Joe Paterno Dies At 85 After Fight With Lung Cancer

Joe Paterno died Sunday morning due to complications from a two-month fight with lung cancer, his family confirmed in a statement to the Associated Press. The former Penn State football coach, who won more games than anyone else in major college football history, was 85 years old. The full text of his family's statement appears below:

It is with great sadness that we announce that Joe Paterno passed away earlier today. His loss leaves a void in our lives that will never be filled.

He died as he lived. He fought hard until the end, stayed positive, thought only of others and constantly reminded everyone of how blessed his life had been. His ambitions were far reaching, but he never believed he had to leave this Happy Valley to achieve them. He was a man devoted to his family, his university, his players and his community.

He has been many things in his life - a soldier, scholar, mentor, coach, friend and father. To my mother he was and is her soul mate, and the last several weeks have shown the strength of their love. To his children and grandchildren he is a shining example of how to live a good, decent and honest life, a standard to which we aspire.

When he decided to forego a career in law and make coaching his vocation, his father Angelo had but one command: Make an impact.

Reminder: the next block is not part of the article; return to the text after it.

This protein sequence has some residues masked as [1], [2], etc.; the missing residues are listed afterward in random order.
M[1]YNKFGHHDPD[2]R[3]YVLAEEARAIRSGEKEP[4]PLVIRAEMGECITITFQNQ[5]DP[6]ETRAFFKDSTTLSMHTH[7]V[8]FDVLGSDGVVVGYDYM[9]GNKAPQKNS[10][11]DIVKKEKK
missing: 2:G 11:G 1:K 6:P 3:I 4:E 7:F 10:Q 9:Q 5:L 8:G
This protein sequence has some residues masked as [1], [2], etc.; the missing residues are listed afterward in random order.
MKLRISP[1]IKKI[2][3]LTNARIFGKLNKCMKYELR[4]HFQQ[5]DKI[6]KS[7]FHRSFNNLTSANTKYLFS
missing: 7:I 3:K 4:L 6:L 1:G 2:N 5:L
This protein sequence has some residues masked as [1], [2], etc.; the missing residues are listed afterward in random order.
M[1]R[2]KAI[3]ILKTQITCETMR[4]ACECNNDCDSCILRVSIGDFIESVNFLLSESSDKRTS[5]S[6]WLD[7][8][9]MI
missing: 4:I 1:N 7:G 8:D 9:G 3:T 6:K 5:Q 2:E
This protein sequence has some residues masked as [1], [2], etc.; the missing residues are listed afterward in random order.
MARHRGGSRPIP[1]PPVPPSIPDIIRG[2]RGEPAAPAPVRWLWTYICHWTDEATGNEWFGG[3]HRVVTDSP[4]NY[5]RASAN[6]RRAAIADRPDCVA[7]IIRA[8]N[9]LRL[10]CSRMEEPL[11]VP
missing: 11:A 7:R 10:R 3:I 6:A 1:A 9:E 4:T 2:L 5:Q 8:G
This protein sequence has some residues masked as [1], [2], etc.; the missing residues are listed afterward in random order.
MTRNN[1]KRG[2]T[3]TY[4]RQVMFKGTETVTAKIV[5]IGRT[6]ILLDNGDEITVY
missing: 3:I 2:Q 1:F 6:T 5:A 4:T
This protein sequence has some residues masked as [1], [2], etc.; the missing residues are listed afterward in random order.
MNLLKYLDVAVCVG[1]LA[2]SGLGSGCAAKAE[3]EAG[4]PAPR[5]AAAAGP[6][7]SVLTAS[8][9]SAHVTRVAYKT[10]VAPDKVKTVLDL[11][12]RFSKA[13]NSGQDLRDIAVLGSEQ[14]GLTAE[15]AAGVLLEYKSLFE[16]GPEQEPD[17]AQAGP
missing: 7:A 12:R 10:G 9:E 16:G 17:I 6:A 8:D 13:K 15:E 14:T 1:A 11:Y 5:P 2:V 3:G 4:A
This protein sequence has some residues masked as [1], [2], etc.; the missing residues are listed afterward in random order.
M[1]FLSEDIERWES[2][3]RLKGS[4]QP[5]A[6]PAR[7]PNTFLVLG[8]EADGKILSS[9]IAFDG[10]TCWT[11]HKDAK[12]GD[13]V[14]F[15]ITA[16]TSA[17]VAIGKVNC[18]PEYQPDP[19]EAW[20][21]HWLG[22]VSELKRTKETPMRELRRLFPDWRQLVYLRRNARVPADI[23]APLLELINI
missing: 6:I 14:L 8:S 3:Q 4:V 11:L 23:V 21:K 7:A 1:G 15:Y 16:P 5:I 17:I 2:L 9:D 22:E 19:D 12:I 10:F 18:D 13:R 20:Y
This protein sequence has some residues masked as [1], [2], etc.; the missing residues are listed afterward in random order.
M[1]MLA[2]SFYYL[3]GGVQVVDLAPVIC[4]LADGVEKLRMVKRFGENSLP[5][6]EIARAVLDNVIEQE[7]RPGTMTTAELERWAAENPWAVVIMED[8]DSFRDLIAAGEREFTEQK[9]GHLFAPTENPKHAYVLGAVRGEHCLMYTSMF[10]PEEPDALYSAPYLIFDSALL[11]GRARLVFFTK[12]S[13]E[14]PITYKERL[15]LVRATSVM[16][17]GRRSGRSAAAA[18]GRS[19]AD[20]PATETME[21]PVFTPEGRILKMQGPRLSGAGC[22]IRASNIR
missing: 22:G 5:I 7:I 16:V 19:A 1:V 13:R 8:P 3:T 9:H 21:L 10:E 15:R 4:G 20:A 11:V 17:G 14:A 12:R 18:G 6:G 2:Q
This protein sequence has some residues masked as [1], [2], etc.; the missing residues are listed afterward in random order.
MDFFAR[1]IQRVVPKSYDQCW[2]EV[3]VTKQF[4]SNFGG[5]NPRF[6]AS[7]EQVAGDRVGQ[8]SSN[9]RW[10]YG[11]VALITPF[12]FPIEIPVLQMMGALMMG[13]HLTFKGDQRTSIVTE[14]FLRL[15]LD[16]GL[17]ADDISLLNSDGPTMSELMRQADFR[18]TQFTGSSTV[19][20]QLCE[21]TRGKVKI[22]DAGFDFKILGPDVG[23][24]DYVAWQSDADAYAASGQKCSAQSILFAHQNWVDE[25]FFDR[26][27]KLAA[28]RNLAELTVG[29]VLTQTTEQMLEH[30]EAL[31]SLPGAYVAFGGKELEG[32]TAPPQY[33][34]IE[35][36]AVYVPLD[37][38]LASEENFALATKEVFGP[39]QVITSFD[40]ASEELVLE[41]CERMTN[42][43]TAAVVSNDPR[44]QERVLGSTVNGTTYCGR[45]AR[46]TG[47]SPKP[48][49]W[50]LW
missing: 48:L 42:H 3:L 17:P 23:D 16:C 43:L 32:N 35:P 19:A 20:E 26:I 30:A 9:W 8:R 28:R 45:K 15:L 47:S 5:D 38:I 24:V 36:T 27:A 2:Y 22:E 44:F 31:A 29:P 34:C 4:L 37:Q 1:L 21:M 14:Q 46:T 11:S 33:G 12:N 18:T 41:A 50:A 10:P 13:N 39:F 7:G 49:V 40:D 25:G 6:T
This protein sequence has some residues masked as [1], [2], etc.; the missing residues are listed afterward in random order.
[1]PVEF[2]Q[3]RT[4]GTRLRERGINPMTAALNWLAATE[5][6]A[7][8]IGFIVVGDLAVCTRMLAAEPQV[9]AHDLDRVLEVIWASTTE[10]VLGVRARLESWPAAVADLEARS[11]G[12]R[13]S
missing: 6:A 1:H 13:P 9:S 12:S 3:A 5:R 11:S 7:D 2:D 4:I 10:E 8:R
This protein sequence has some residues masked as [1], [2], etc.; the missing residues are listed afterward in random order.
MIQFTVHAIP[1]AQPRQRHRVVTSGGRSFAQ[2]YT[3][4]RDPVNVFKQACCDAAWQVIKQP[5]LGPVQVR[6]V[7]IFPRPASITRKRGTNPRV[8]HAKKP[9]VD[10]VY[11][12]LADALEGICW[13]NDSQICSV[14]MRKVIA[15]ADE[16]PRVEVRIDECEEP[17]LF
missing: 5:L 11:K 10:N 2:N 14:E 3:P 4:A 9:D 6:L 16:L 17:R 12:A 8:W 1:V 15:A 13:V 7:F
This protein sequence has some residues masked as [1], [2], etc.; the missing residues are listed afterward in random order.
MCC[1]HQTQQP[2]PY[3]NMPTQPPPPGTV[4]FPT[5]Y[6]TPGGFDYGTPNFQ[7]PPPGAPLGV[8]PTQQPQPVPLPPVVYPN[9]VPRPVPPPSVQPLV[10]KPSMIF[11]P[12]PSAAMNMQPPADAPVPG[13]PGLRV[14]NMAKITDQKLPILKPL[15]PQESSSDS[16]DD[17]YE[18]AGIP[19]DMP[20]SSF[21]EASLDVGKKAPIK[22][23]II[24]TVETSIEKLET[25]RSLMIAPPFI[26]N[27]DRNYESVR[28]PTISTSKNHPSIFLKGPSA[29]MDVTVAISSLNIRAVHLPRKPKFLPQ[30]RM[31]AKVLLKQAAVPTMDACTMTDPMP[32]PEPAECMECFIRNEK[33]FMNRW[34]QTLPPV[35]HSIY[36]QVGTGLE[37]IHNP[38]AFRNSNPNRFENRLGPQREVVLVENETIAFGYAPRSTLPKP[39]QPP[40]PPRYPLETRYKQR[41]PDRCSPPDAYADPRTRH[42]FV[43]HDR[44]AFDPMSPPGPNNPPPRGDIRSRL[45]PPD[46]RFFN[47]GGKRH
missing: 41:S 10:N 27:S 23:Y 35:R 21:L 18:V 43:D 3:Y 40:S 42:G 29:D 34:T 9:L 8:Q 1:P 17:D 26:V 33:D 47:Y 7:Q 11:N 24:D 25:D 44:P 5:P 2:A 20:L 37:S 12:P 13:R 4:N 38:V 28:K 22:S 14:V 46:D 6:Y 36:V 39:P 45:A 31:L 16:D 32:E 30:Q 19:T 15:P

As the last 61 years have shown, Joe made an incredible impact. That impact has been felt and appreciated by our family in the form of thousands of letters and well wishes along with countless acts of kindness from people whose lives he touched. It is evident also in the thousands of successful student athletes who have gone on to multiply that impact as they spread out across the country.

And so he leaves us with a peaceful mind, comforted by his "living legacy" of five kids, 17 grandchildren, and hundreds of young men whose lives he changed in more ways than can begin to be counted.

In lieu of flowers or gifts, the family requests that donations be made to the Special Olympics of Pennsylvania or the Penn State-THON, The Penn State IFC/Panhellenic Dance Marathon.

Paterno, fired by the university's Board of Trustees in November 2011 at the height of the Jerry Sandusky scandal, was in declining health after being removed from his duties. His son, Scott, made Paterno's lung cancer public in November, and Paterno fell and fractured his pelvis in December. He had been in and out of a hospital near his State College home, receiving treatment for cancer and other illness, but was reportedly taken off a respirator early on Saturday.

Paterno was Penn State's head coach for 46 years, and coached football at the school from 1950 until 2011. His final win came in his penultimate game as Penn State's head coach, with the Nittany Lions defeating Illinois in October, and gave Paterno the Division I-A/FBS record for most wins by a head coach, passing Grambling's Eddie Robinson.

Paterno is survived by his wife of nearly 50 years, the former Susan Pohland, five children, and 17 grandchildren.

Andy Hutchins contributed to this report.

For more on Paterno, visit Penn State blog Black Shoe Diaries. For more college football, stay tuned to SB Nation's college football news hub.

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